Driving distractions contribute to roughly 30 percent of all car accidents in Chicago and elsewhere. The real number may even be higher because investigating officers may not detect or record all distractions, according to the Governor’s Highway Safety Administration.
Currently in the state of Illinois, drivers under the age of 19, school bus drivers and drivers who are operating in school and construction zones are banned from using a cell phone behind the wheel. All drivers are banned from texting. Illinois is also one of only six states that allows localities to ban cell phone use for all drivers. As of now, Chicago is the only major city in our state that has made cell phone use by drivers illegal, according to the Department of Motor Vehicles.Our Illinois car accident attorneys see too many accidents each year that are caused by distracted drivers. These accidents are all 100 percent preventable. There are a number of ways distractions can take hold of a driver’s attention. There are visual distractions that take a driver’s eyes off the roadways, auditory distractions that happen when a driver hears something that’s not related to driving, manual distractions that occur when a driver is manipulating something other than the wheel and there are cognitive distractions that happen when a driver is thinking about something other than driving.
“While distracted driving is an emotional issue that raises the ire of many on the road, states must take a research-based approach to addressing the problem. Until more research is conducted, states need to proceed thoughtfully, methodically and objectively,” says GHSA Executive Director Barbara Harsha.
Enforcement of these regulations has concluded that:
-A high-visibility cell phone and texting law enforcement campaign drastically reduces cell phone use. Long term effects of this enforcement are not yet known.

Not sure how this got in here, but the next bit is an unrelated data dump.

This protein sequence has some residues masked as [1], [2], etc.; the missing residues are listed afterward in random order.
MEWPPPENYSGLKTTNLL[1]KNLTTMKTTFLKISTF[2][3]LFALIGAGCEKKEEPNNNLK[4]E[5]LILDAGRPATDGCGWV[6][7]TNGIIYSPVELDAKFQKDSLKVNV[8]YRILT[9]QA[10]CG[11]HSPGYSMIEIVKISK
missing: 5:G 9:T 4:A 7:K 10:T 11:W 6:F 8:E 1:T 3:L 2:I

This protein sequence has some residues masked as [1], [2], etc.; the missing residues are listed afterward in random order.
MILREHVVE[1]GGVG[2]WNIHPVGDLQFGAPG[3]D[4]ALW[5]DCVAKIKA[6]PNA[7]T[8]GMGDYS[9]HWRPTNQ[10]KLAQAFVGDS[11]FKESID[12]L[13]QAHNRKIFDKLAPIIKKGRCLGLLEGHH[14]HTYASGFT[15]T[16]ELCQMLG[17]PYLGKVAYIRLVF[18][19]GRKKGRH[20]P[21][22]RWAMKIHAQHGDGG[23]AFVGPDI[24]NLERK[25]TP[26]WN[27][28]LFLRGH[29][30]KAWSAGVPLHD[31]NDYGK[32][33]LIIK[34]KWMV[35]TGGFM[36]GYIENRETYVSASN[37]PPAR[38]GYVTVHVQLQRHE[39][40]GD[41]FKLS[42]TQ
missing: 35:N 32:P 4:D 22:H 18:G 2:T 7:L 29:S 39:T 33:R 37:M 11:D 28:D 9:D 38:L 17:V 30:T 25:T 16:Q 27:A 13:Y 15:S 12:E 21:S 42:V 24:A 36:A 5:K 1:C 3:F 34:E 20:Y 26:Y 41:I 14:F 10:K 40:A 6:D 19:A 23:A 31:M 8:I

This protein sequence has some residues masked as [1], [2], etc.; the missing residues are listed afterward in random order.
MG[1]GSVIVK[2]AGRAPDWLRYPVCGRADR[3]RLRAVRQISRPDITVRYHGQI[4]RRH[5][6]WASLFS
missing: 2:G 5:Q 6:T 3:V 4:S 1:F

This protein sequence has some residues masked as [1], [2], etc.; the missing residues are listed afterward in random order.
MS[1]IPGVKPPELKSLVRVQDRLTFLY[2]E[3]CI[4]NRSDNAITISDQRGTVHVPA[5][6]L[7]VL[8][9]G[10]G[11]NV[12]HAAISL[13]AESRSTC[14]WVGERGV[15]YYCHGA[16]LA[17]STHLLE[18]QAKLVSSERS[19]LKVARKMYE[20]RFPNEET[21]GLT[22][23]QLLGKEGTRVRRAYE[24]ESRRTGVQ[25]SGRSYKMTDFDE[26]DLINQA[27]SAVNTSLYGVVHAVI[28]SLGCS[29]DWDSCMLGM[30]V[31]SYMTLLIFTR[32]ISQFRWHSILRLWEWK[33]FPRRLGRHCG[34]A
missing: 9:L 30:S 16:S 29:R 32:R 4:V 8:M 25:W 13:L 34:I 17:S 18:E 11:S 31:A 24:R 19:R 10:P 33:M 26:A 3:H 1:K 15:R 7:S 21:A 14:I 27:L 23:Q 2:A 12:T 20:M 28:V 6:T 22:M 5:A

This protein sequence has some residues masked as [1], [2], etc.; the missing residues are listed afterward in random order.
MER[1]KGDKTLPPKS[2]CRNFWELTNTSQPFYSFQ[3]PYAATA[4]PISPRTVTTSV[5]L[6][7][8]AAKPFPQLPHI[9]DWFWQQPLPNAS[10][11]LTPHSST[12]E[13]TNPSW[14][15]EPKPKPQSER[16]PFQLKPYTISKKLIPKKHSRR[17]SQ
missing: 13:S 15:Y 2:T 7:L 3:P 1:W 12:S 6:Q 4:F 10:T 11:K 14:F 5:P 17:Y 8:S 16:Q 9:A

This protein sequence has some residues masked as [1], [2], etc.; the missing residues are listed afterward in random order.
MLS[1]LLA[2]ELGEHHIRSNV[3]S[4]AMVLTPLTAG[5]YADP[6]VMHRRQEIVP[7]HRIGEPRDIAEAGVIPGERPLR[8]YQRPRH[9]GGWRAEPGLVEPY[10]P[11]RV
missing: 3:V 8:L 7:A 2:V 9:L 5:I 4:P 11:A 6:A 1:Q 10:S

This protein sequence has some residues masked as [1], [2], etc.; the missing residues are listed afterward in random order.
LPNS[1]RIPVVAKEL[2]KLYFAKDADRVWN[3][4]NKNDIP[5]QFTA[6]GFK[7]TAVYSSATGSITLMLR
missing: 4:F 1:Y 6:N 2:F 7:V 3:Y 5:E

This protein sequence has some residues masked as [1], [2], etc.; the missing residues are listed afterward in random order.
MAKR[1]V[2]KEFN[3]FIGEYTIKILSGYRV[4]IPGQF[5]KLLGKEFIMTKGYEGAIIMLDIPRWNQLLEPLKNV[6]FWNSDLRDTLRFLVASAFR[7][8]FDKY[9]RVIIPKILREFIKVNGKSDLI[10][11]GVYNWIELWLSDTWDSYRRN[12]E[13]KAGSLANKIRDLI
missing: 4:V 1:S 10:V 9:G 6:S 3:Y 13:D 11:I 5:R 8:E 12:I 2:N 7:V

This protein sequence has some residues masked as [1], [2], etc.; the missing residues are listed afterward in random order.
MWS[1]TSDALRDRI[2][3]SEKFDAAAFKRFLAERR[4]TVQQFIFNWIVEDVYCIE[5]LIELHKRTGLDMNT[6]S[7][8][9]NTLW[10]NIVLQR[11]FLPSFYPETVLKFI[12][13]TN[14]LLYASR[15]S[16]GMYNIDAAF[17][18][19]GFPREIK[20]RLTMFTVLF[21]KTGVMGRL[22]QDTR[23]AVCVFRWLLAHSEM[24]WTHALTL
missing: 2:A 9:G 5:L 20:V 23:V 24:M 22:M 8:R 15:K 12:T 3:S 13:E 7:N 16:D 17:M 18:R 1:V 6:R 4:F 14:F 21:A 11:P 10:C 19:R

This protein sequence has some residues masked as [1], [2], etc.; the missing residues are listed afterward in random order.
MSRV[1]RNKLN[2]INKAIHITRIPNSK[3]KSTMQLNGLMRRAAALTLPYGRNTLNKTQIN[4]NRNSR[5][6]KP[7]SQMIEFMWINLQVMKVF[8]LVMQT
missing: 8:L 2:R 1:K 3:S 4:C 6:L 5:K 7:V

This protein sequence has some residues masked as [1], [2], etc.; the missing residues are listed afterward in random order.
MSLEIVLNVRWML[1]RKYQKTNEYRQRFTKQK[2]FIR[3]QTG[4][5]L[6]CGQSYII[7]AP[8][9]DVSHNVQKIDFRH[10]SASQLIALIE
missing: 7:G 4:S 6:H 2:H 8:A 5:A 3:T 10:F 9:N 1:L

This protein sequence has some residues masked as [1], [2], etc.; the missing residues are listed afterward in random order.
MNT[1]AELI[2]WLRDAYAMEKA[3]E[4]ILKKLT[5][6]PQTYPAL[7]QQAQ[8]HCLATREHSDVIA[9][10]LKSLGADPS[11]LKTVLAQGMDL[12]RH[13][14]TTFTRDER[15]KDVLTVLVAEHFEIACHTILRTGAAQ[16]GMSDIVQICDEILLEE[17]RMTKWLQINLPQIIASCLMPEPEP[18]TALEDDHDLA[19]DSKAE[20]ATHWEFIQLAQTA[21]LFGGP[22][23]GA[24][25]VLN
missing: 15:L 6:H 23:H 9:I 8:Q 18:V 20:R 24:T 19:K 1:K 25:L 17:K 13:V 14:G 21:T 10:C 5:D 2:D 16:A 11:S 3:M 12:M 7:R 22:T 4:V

-Laws banning hand-held cell phone use dropped the use of these devices by about half when they were first implemented.
A recent report conducted by the Governor’s Highway Safety Administration, titled Distracted Driving: What Research Shows and What States Can Do, is able to summarize how often drivers operate a motor vehicle while distracted, what exactly distracted driving is and the crash risks of driving while distracted.
This study concluded that:
-Drivers who use hand-held devices are as much as four times as likely to get into a car accident that is serious enough to injure themselves.
-Texting likely increases accident risks more than cell phone use.
-Motorists frequently drive while distracted, perhaps as much as half the time.
-Drivers adapt to some extent. They are able to pay more attention to driving and reduce their distracting activities in more dangerous driving situations.
“Despite all that has been written about driver distraction, there is still a lot that we do not know,” said GHSA Executive Director Barbara Harsha, who oversaw the report’s development. “Much of the research is incomplete or contradictory. Clearly, more studies need to be done addressing both the scope of the problem and how to effectively address it.”
Nearly 5,500 people were killed in traffic accidents that reported the involvement of a distracted driver in the United States in 2009 alone. Another 448,000 people were injured in these incidents, according to Distraction.gov. This means that 20 percent of injury accidents that happened in 2009 involved reports of distracted driving.
Distractions are inevitable. It is virtually impossible to completely eliminate them while driving, it’s a part of who we are as humans and as drivers. With proper self-discipline, we can all do our part to reduce distractions and risks of fatal accidents.
If you or a loved one has been injured in an accident, the personal injury attorneys and wrongful death lawyers at Abels & Annes offer free and confidential appointments to discuss your rights. Call (866) 99-ABELS. There is no fee unless you win.
More Blog Entries:
Safe Driver Act of 2011 Could Increase Distracted Driving Laws in Illinois, Chicago Car Accident Lawyers Blog, July 1, 2011
National Safety Council Takes Nominations for 2011 Teen Driving Safety Leadership Award – Many Nominate Secretary of State Jesse White, Chicago Car Accident Lawyers Blog, July 5, 2011